Basically the idea of a random generator is to generate random data
– ideally a lot of random and non-deterministic data. However, sometimes it is necessary to be able to reproduce a random sequence of numbers. Why would anybody want to do that? Well, what if you are running a simulation model? Or what if you want to compare results coming from different servers? In all those cases it is necessary to reset the random generator to restart a certain value.
To make sure the random generator starts all over again, you have to set a seed just like shown in the following listing:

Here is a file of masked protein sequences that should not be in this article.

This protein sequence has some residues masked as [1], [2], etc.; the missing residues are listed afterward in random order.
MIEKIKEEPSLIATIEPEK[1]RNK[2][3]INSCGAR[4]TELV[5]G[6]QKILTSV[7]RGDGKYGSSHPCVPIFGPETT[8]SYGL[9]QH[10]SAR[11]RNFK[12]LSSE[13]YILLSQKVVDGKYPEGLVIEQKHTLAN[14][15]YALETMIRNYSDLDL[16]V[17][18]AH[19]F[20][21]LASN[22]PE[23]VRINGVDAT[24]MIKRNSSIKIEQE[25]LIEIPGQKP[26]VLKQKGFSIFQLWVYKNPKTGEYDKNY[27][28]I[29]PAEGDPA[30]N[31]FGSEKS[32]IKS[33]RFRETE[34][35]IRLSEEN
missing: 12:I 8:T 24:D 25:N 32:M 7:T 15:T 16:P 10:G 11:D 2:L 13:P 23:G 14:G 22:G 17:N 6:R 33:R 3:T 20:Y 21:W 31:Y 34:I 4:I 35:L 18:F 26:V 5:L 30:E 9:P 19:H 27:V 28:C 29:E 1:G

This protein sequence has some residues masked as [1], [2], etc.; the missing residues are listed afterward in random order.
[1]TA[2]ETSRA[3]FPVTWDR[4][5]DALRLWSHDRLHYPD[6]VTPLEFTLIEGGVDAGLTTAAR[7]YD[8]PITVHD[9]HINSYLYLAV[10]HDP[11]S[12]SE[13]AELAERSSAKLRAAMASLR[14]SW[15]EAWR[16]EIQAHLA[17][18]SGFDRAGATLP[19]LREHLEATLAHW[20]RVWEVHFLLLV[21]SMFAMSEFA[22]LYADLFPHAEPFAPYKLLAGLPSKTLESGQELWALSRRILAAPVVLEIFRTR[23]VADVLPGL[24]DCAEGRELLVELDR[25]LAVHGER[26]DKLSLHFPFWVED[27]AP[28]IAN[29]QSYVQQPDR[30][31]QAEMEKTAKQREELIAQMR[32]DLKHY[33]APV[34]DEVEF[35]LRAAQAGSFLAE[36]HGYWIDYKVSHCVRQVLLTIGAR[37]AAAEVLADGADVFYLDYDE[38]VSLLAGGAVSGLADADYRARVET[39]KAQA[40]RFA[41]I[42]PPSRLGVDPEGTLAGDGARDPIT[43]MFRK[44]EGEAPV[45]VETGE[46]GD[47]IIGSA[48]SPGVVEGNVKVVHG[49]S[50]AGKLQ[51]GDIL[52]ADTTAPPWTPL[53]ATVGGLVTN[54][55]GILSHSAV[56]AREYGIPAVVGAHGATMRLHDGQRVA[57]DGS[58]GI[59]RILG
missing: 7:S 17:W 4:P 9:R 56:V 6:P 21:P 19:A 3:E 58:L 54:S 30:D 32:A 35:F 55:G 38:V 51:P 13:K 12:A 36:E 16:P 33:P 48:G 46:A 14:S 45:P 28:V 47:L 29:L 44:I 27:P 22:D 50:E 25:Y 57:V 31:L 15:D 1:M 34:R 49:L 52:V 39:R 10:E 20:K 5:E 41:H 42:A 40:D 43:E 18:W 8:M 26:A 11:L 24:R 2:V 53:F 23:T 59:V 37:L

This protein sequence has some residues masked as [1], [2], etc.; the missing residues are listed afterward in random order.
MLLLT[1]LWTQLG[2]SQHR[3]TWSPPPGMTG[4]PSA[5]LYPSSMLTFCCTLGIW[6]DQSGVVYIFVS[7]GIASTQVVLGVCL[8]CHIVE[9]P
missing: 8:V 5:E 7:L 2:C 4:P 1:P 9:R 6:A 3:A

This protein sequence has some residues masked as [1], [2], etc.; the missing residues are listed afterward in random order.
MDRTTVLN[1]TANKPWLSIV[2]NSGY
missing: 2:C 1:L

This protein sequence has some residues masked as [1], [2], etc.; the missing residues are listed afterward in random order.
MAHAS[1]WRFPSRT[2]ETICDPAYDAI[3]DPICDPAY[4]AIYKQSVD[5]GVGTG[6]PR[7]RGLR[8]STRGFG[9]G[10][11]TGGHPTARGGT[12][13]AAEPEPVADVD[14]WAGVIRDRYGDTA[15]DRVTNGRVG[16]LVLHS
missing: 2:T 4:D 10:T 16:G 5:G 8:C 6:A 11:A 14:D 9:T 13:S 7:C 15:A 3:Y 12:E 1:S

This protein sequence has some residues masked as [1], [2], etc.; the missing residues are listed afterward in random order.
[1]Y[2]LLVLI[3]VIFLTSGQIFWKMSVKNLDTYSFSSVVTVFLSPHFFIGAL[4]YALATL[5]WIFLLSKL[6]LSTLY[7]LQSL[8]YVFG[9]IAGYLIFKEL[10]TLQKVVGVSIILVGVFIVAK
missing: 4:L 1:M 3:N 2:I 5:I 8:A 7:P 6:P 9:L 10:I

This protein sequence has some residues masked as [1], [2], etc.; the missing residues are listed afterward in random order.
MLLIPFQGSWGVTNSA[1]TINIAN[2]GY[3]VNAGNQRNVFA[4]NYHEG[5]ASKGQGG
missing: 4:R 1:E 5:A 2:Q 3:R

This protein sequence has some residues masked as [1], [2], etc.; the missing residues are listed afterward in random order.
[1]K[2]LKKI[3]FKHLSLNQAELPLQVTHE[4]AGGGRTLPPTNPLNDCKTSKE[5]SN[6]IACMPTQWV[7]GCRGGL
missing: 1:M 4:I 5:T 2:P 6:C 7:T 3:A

test=# SELECT setseed(0.5); setseed --------- (1 row) test=# SELECT random(); random ------------------- 0.798512778244913 (1 row) test=# SELECT setseed(0.5); setseed --------- (1 row) test=# SELECT random(); random ------------------- 0.798512778244913 (1 row)
As you can see, the next random value is the same all the time.
This is highly important if you want to control the behavior of your random number generation process (just like you would do it in any programming language).
If you’re also interested in PostgreSQL performance and logging, check out our WAL blog spot.